Preheat a steam oven to 140°C on 50pc steam. Bake the potatoes for 30 minutes or until completely cooked through. Alternatively, boil in salted water until tender.

Combine the milk and spring onions in a small pan, and warm through, being careful not to boil, then remove from the heat. Leave to infuse.

While the potatoes are still warm, reserve two, then peel the rest, reserving the skins and put the flesh through a mouli to make 600g of milled potato.

Pass the spring onion infusion through a chinois and whisk in the thickener, a pinch at a time, until thickened.

Pour on to the milled potato and transfer to a blender. Add the butter and buttermilk, a little at a time, then pass through a drum sieve. Keep warm.

Preheat the oven to 150°C. Cut the reserved potatoes in half and scoop out the flesh on to a tray, then break into pieces.

Add the potato skins and season with salt, then bake in the oven for 10 minutes until the potato pieces are golden brown and the skins are crispy.

Break the potato skins into similar-sized pieces. Keep warm. These are all best made before serving.

For the beef sauce:

Put 200ml of the reserved cooking liquid in a pan with the red wine sauce and bring to the boil, then stir in the cream and pass through a fine chinois into a clean pan.

Sauté the mushrooms in the butter over a medium to high heat until cooked through. Reduce the shallots with the tarragon vinegar until the vinegar has evaporated. Add to the sauce with the mushrooms, then whisk in the red wine shallot essence. Keep warm.

To serve:

Preheat the oven to 140°C. Heat the remaining 800ml of the beef cooking liquid in a sauté pan and whisk in the butter, then add the slices of beef.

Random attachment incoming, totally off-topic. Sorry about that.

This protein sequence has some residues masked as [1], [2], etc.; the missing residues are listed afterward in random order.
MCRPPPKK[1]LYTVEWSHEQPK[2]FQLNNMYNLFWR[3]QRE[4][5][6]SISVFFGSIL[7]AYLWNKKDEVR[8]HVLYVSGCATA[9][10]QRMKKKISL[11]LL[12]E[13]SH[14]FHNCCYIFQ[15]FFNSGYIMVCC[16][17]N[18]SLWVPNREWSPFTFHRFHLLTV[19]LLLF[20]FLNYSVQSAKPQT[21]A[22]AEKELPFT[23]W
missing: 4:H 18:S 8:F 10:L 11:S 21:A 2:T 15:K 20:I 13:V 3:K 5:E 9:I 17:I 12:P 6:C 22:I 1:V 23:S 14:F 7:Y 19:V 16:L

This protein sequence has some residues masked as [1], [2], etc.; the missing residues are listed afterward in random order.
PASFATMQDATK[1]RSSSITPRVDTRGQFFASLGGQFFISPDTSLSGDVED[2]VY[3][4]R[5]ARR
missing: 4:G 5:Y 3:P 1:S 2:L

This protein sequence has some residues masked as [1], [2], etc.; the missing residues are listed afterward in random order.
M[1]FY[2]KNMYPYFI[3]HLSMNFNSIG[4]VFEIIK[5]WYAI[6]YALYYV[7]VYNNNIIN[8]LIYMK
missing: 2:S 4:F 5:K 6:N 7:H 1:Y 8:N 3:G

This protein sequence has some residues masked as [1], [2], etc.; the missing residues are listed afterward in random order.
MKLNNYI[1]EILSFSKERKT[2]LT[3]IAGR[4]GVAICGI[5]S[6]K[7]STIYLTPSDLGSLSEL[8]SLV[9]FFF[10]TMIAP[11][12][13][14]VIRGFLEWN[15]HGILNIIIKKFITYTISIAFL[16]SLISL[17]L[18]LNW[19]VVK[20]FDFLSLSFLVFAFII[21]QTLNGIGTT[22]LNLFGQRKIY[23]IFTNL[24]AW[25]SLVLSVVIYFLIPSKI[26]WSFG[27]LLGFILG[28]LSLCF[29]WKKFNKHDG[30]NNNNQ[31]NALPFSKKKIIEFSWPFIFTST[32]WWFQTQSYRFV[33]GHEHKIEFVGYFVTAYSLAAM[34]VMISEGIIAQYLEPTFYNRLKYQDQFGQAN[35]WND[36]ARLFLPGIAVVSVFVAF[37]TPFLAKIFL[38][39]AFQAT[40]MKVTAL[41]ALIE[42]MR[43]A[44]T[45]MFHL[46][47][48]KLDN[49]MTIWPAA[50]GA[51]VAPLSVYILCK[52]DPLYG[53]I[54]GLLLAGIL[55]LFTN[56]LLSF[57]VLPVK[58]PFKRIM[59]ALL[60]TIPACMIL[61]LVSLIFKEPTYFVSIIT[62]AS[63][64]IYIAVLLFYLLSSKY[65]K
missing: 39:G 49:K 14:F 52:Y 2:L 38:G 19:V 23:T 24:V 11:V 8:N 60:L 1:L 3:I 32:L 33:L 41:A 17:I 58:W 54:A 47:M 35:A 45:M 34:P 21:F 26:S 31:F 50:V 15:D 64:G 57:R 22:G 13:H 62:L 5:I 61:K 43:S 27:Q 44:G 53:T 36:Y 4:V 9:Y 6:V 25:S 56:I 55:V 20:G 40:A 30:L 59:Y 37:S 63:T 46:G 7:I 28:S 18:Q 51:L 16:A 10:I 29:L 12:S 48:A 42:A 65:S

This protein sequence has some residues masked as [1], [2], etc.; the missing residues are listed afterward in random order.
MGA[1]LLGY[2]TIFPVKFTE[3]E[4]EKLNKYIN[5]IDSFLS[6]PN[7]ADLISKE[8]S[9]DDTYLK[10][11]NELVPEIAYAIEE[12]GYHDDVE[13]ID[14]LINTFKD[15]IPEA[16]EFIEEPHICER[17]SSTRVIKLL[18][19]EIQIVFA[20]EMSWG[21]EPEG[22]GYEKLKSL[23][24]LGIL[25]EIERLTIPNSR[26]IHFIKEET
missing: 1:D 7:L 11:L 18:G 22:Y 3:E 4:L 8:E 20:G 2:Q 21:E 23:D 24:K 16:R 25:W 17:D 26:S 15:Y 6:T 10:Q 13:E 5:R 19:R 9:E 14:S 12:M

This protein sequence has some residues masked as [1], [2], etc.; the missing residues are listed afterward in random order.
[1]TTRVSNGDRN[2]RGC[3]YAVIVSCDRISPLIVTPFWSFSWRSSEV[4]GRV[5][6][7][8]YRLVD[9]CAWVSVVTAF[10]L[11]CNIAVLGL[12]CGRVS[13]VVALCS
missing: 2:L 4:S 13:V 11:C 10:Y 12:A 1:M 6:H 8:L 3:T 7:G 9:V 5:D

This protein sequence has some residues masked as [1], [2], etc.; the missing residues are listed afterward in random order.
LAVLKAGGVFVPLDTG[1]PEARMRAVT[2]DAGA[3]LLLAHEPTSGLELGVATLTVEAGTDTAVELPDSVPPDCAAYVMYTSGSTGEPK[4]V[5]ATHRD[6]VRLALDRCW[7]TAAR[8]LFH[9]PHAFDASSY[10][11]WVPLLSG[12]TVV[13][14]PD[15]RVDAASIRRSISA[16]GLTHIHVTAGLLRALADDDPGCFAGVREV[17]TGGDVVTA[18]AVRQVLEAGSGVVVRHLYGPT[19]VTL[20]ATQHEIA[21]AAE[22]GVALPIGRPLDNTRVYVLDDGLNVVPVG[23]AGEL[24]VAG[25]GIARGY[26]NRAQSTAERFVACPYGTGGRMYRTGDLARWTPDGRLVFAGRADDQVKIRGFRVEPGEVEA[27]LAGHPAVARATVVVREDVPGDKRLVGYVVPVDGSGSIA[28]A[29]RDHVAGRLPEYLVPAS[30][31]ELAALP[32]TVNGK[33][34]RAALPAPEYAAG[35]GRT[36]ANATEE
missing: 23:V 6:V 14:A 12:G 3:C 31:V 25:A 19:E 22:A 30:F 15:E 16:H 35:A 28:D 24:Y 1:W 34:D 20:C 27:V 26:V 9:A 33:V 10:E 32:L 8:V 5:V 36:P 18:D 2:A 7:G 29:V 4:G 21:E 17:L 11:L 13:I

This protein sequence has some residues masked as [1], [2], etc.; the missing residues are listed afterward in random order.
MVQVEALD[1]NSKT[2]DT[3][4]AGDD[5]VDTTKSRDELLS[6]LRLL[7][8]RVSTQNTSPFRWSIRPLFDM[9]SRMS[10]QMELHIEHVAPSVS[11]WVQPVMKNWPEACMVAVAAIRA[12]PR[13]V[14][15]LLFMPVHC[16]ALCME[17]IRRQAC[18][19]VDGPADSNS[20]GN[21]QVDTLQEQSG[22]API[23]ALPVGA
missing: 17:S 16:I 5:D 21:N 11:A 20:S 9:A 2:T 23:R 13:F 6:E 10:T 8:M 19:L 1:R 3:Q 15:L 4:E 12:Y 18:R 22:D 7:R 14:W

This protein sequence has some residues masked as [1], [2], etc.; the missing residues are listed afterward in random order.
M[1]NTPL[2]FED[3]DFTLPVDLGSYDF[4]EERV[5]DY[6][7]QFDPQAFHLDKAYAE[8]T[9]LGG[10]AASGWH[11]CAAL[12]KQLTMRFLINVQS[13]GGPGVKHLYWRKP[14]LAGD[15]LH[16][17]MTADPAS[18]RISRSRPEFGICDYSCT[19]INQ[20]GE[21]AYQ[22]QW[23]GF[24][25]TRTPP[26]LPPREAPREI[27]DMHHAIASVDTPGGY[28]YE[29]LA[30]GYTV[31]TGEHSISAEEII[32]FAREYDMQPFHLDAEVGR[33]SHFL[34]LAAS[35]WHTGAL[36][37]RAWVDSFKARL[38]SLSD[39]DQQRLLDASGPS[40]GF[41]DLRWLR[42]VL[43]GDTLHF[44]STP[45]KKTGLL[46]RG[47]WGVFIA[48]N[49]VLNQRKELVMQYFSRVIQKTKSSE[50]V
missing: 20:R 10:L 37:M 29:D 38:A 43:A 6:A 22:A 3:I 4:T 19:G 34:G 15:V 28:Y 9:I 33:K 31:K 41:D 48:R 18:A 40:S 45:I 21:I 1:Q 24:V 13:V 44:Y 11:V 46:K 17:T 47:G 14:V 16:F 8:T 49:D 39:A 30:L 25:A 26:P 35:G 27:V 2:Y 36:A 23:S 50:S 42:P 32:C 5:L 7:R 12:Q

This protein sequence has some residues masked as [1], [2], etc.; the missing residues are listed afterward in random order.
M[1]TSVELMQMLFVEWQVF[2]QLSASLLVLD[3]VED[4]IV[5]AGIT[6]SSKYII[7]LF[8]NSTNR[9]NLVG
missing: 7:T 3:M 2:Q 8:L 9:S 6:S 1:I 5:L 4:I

Transfer to the oven for 10 minutes to warm through, turning once. Heat the cabbage ribbons in the butter emulsion. Put a large spoonful of the buttermilk purée in the centre of each warmed serving plate and tap the underside to spread it.

Turn the beef again in the glaze and then place it in the centre of the purée. Stick pieces of the crispy potatoes, skins and cabbage ribbons into the surface of the purée, then spoon the beef sauce over the meat.

Hot valrhona guanaja chocolate souffle


Souffle is the dish of choice for dessert lovers, the ultimate dessert. I like that it is decadent and has beautiful chocolate transfer, yet it is light too. Needless to say, it is one of the most popular dishes on the menu. It's a classic dish where the ingredients are part of the magic.

Serves 8


300g Guanaja 70pc plain chocolate, broken up into squares

300ml milk

20g cornflour

200g egg whites

80g caster sugar

Pinch of cream of tartar

60g egg yolks

softened unsalted butter, to grease

Demerara sugar, to dust


Melt the chocolate in a bowl set over a pan of simmering water, being careful not to heat it higher than 50°C. Set aside at room temperature to cool a little.

Meanwhile, place the milk and cornflour in a large pan and whisk until smooth. Place on the heat and slowly bring to the boil, whisking continuously. Allow it to boil for 5 seconds – the mixture should be shiny and thickened. Remove from the heat and then pour in the melted chocolate. Next, using a balloon whisk, beat the mixture vigorously until thick and glossy. Set aside and leave to cool to 45°C.

Place the egg whites in a food mixer that has been fitted with a whisk attachment and whisk on a medium speed until fluffy, then slowly add the caster sugar and cream of tartar and continue to mix until semi-stiff peaks appear.

Using a spatula, mix the egg yolks into the cooled chocolate mixture until it is smooth and then gently fold in the meringue until it is just combined.

Using a pastry brush, butter eight 150ml souffle moulds or ramekins, brushing upwards to ensure the best rise, then dust with the demerara sugar. Divide the chocolate mixture among them and smooth the top with a palette knife. If you are using a traditional souffle ramekin with a rim, gently run your thumb around the edge to help release the mixture before baking.

These can be chilled and left to sit for an hour before baking.

To serve

Preheat the oven to 185°C. Arrange the moulds on a baking tray and bake for 9 minutes until well risen, but with a slight wobble in the middle. Serve immediately.

Irish Independent